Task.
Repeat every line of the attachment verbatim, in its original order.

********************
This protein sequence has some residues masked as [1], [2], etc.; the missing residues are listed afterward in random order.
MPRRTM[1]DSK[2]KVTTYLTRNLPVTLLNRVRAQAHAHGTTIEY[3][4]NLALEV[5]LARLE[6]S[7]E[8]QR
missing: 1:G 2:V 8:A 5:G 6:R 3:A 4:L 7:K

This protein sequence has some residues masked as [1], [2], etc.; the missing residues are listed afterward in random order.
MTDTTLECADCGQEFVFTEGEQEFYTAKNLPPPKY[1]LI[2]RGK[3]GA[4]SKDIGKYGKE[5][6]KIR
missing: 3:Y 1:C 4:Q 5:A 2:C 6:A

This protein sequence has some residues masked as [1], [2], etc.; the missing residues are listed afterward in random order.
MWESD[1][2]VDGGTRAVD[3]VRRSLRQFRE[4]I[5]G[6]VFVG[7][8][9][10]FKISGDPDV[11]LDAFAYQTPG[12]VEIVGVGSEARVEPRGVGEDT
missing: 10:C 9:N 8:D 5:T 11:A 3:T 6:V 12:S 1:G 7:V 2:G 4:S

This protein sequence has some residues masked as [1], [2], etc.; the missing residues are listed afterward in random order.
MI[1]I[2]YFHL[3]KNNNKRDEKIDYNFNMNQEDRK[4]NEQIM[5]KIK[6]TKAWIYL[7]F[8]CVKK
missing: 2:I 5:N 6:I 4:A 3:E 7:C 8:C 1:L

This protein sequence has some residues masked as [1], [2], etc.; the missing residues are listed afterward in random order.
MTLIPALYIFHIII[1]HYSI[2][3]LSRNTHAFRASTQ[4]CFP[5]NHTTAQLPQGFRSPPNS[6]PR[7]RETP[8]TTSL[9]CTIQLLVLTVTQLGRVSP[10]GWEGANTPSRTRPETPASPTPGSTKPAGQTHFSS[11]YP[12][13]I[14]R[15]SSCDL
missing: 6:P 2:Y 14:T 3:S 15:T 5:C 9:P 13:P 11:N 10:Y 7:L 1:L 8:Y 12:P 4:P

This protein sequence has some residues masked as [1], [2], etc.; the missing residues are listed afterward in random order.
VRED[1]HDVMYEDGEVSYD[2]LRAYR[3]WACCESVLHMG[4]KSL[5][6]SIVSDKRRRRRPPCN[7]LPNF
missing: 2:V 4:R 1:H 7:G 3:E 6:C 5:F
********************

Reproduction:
This protein sequence has some residues masked as [1], [2], etc.; the missing residues are listed afterward in random order.
MPRRTM[1]DSK[2]KVTTYLTRNLPVTLLNRVRAQAHAHGTTIEY[3][4]NLALEV[5]LARLE[6]S[7]E[8]QR
missing: 1:G 2:V 8:A 5:G 6:R 3:A 4:L 7:K

This protein sequence has some residues masked as [1], [2], etc.; the missing residues are listed afterward in random order.
MTDTTLECADCGQEFVFTEGEQEFYTAKNLPPPKY[1]LI[2]RGK[3]GA[4]SKDIGKYGKE[5][6]KIR
missing: 3:Y 1:C 4:Q 5:A 2:C 6:A

This protein sequence has some residues masked as [1], [2], etc.; the missing residues are listed afterward in random order.
MWESD[1][2]VDGGTRAVD[3]VRRSLRQFRE[4]I[5]G[6]VFVG[7][8][9][10]FKISGDPDV[11]LDAFAYQTPG[12]VEIVGVGSEARVEPRGVGEDT
missing: 10:C 9:N 8:D 5:T 11:A 3:T 6:V 12:S 1:G 7:V 2:G 4:S

This protein sequence has some residues masked as [1], [2], etc.; the missing residues are listed afterward in random order.
MI[1]I[2]YFHL[3]KNNNKRDEKIDYNFNMNQEDRK[4]NEQIM[5]KIK[6]TKAWIYL[7]F[8]CVKK
missing: 2:I 5:N 6:I 4:A 3:E 7:C 8:C 1:L

This protein sequence has some residues masked as [1], [2], etc.; the missing residues are listed afterward in random order.
MTLIPALYIFHIII[1]HYSI[2][3]LSRNTHAFRASTQ[4]CFP[5]NHTTAQLPQGFRSPPNS[6]PR[7]RETP[8]TTSL[9]CTIQLLVLTVTQLGRVSP[10]GWEGANTPSRTRPETPASPTPGSTKPAGQTHFSS[11]YP[12][13]I[14]R[15]SSCDL
missing: 6:P 2:Y 14:T 3:S 15:T 5:C 9:P 13:P 11:N 10:Y 7:L 1:L 8:Y 12:P 4:P

This protein sequence has some residues masked as [1], [2], etc.; the missing residues are listed afterward in random order.
VRED[1]HDVMYEDGEVSYD[2]LRAYR[3]WACCESVLHMG[4]KSL[5][6]SIVSDKRRRRRPPCN[7]LPNF
missing: 2:V 4:R 1:H 7:G 3:E 6:C 5:F